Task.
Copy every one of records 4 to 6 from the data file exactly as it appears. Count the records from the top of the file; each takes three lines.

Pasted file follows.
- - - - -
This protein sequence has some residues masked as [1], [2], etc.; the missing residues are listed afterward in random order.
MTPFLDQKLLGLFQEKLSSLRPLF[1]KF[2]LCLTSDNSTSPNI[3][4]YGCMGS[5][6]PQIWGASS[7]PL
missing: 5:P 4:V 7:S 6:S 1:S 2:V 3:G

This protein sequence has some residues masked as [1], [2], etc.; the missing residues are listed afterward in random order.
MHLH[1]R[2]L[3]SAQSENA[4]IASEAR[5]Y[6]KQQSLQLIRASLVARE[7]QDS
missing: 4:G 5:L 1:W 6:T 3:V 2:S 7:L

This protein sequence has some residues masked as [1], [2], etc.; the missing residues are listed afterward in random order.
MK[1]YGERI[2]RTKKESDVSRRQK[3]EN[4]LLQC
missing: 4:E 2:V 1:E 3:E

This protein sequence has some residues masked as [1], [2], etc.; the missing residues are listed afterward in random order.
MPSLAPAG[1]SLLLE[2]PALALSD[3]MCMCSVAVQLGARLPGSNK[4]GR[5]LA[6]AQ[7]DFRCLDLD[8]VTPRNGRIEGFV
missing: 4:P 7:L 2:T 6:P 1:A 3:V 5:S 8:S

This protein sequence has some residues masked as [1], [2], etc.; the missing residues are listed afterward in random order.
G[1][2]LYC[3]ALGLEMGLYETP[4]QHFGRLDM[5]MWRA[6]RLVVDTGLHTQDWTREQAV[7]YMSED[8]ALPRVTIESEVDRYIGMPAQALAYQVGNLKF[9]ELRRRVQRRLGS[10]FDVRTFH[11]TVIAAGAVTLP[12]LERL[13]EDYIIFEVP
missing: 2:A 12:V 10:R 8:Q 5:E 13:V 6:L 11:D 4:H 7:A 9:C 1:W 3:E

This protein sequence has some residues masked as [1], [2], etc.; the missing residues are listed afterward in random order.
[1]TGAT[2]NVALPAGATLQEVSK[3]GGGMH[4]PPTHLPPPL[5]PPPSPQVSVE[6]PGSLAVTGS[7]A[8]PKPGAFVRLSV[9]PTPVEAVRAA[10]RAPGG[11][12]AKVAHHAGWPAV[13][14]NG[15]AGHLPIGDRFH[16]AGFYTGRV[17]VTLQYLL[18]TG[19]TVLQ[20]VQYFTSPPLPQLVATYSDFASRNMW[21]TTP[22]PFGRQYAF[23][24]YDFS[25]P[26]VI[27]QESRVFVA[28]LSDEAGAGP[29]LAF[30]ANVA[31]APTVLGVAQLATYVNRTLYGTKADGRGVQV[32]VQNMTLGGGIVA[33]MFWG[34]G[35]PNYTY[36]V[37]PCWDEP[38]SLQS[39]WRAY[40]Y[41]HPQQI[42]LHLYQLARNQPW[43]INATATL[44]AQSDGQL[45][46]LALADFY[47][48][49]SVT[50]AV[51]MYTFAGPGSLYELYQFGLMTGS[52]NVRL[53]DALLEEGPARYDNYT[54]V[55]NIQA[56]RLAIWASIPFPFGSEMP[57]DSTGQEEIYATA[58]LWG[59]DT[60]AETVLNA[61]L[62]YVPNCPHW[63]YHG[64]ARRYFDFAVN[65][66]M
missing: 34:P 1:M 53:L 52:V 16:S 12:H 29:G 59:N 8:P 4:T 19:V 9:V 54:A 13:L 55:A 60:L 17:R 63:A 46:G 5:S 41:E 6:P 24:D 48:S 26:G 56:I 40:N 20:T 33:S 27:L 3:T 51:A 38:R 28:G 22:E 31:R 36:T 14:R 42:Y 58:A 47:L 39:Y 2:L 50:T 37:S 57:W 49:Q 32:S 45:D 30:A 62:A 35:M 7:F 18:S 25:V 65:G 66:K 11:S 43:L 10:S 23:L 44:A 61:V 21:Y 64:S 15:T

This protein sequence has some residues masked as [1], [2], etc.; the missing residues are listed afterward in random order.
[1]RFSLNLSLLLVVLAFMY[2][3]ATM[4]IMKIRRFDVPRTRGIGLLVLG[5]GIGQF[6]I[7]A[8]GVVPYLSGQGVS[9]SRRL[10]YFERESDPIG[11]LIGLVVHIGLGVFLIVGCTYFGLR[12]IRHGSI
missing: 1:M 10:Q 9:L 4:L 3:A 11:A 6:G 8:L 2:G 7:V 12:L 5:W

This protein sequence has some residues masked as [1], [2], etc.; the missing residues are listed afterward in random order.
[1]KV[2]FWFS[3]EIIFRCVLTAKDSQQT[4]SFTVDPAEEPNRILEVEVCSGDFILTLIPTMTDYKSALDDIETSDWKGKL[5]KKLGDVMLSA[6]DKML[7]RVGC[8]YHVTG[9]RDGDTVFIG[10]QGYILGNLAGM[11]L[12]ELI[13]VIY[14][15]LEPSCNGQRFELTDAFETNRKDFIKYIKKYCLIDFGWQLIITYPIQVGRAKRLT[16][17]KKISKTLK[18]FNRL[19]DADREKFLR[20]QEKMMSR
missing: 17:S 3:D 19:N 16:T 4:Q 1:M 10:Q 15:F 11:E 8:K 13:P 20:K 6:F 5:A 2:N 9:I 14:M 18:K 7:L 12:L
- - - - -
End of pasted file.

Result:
This protein sequence has some residues masked as [1], [2], etc.; the missing residues are listed afterward in random order.
MPSLAPAG[1]SLLLE[2]PALALSD[3]MCMCSVAVQLGARLPGSNK[4]GR[5]LA[6]AQ[7]DFRCLDLD[8]VTPRNGRIEGFV
missing: 4:P 7:L 2:T 6:P 1:A 3:V 5:S 8:S

This protein sequence has some residues masked as [1], [2], etc.; the missing residues are listed afterward in random order.
G[1][2]LYC[3]ALGLEMGLYETP[4]QHFGRLDM[5]MWRA[6]RLVVDTGLHTQDWTREQAV[7]YMSED[8]ALPRVTIESEVDRYIGMPAQALAYQVGNLKF[9]ELRRRVQRRLGS[10]FDVRTFH[11]TVIAAGAVTLP[12]LERL[13]EDYIIFEVP
missing: 2:A 12:V 10:R 8:Q 5:E 13:V 6:L 11:D 4:H 7:A 9:C 1:W 3:E

This protein sequence has some residues masked as [1], [2], etc.; the missing residues are listed afterward in random order.
[1]TGAT[2]NVALPAGATLQEVSK[3]GGGMH[4]PPTHLPPPL[5]PPPSPQVSVE[6]PGSLAVTGS[7]A[8]PKPGAFVRLSV[9]PTPVEAVRAA[10]RAPGG[11][12]AKVAHHAGWPAV[13][14]NG[15]AGHLPIGDRFH[16]AGFYTGRV[17]VTLQYLL[18]TG[19]TVLQ[20]VQYFTSPPLPQLVATYSDFASRNMW[21]TTP[22]PFGRQYAF[23][24]YDFS[25]P[26]VI[27]QESRVFVA[28]LSDEAGAGP[29]LAF[30]ANVA[31]APTVLGVAQLATYVNRTLYGTKADGRGVQV[32]VQNMTLGGGIVA[33]MFWG[34]G[35]PNYTY[36]V[37]PCWDEP[38]SLQS[39]WRAY[40]Y[41]HPQQI[42]LHLYQLARNQPW[43]INATATL[44]AQSDGQL[45][46]LALADFY[47][48][49]SVT[50]AV[51]MYTFAGPGSLYELYQFGLMTGS[52]NVRL[53]DALLEEGPARYDNYT[54]V[55]NIQA[56]RLAIWASIPFPFGSEMP[57]DSTGQEEIYATA[58]LWG[59]DT[60]AETVLNA[61]L[62]YVPNCPHW[63]YHG[64]ARRYFDFAVN[65][66]M
missing: 34:P 1:M 53:L 52:V 16:S 12:H 29:G 59:N 8:P 4:T 19:V 9:V 54:A 13:L 55:A 60:L 17:R 63:A 46:G 5:S 41:E 6:P 24:D 48:S 26:G 56:I 40:N 20:T 33:S 27:L 3:T 51:A 38:R 28:G 22:E 31:R 36:T 14:R 42:Y 58:A 47:L 39:Y 2:L 50:T 37:S 57:W 49:Q 32:S 45:D 30:A 62:A 35:M 7:F 18:S 25:V 65:G 66:K 11:S 43:L 10:S 23:L 44:A 61:V 21:Y 64:S 15:T